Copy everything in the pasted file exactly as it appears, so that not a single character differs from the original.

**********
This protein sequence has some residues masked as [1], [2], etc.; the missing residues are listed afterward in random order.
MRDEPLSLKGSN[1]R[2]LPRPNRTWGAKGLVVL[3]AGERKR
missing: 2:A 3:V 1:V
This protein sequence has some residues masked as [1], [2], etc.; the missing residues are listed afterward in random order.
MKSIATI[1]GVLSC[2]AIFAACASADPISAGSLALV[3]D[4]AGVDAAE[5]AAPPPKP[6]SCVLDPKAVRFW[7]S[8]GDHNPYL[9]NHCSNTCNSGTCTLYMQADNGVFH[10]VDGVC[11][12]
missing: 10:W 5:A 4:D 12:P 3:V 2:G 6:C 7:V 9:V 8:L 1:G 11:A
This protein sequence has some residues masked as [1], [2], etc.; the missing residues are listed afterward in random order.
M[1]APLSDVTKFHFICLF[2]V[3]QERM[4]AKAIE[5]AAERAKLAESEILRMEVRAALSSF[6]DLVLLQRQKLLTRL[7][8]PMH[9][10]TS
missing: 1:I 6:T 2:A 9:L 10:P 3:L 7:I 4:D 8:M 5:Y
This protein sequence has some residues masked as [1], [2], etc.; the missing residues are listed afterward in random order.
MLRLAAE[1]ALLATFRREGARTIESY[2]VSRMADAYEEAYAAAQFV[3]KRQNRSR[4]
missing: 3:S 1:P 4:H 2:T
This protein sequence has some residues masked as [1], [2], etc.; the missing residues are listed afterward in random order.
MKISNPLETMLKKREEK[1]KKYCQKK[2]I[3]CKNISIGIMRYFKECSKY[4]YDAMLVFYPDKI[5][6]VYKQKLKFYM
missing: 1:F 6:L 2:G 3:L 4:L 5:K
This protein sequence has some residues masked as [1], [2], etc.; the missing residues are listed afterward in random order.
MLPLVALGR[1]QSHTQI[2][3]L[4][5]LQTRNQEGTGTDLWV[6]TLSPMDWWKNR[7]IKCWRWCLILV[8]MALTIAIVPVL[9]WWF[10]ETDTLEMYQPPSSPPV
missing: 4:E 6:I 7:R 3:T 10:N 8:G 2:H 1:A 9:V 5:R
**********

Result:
This protein sequence has some residues masked as [1], [2], etc.; the missing residues are listed afterward in random order.
MRDEPLSLKGSN[1]R[2]LPRPNRTWGAKGLVVL[3]AGERKR
missing: 2:A 3:V 1:V
This protein sequence has some residues masked as [1], [2], etc.; the missing residues are listed afterward in random order.
MKSIATI[1]GVLSC[2]AIFAACASADPISAGSLALV[3]D[4]AGVDAAE[5]AAPPPKP[6]SCVLDPKAVRFW[7]S[8]GDHNPYL[9]NHCSNTCNSGTCTLYMQADNGVFH[10]VDGVC[11][12]
missing: 10:W 5:A 4:D 12:P 3:V 2:G 6:C 7:V 9:V 8:L 1:G 11:A
This protein sequence has some residues masked as [1], [2], etc.; the missing residues are listed afterward in random order.
M[1]APLSDVTKFHFICLF[2]V[3]QERM[4]AKAIE[5]AAERAKLAESEILRMEVRAALSSF[6]DLVLLQRQKLLTRL[7][8]PMH[9][10]TS
missing: 1:I 6:T 2:A 9:L 10:P 3:L 7:I 4:D 8:M 5:Y
This protein sequence has some residues masked as [1], [2], etc.; the missing residues are listed afterward in random order.
MLRLAAE[1]ALLATFRREGARTIESY[2]VSRMADAYEEAYAAAQFV[3]KRQNRSR[4]
missing: 3:S 1:P 4:H 2:T
This protein sequence has some residues masked as [1], [2], etc.; the missing residues are listed afterward in random order.
MKISNPLETMLKKREEK[1]KKYCQKK[2]I[3]CKNISIGIMRYFKECSKY[4]YDAMLVFYPDKI[5][6]VYKQKLKFYM
missing: 1:F 6:L 2:G 3:L 4:L 5:K
This protein sequence has some residues masked as [1], [2], etc.; the missing residues are listed afterward in random order.
MLPLVALGR[1]QSHTQI[2][3]L[4][5]LQTRNQEGTGTDLWV[6]TLSPMDWWKNR[7]IKCWRWCLILV[8]MALTIAIVPVL[9]WWF[10]ETDTLEMYQPPSSPPV
missing: 4:E 6:I 7:R 3:T 10:N 8:G 2:H 1:A 9:V 5:R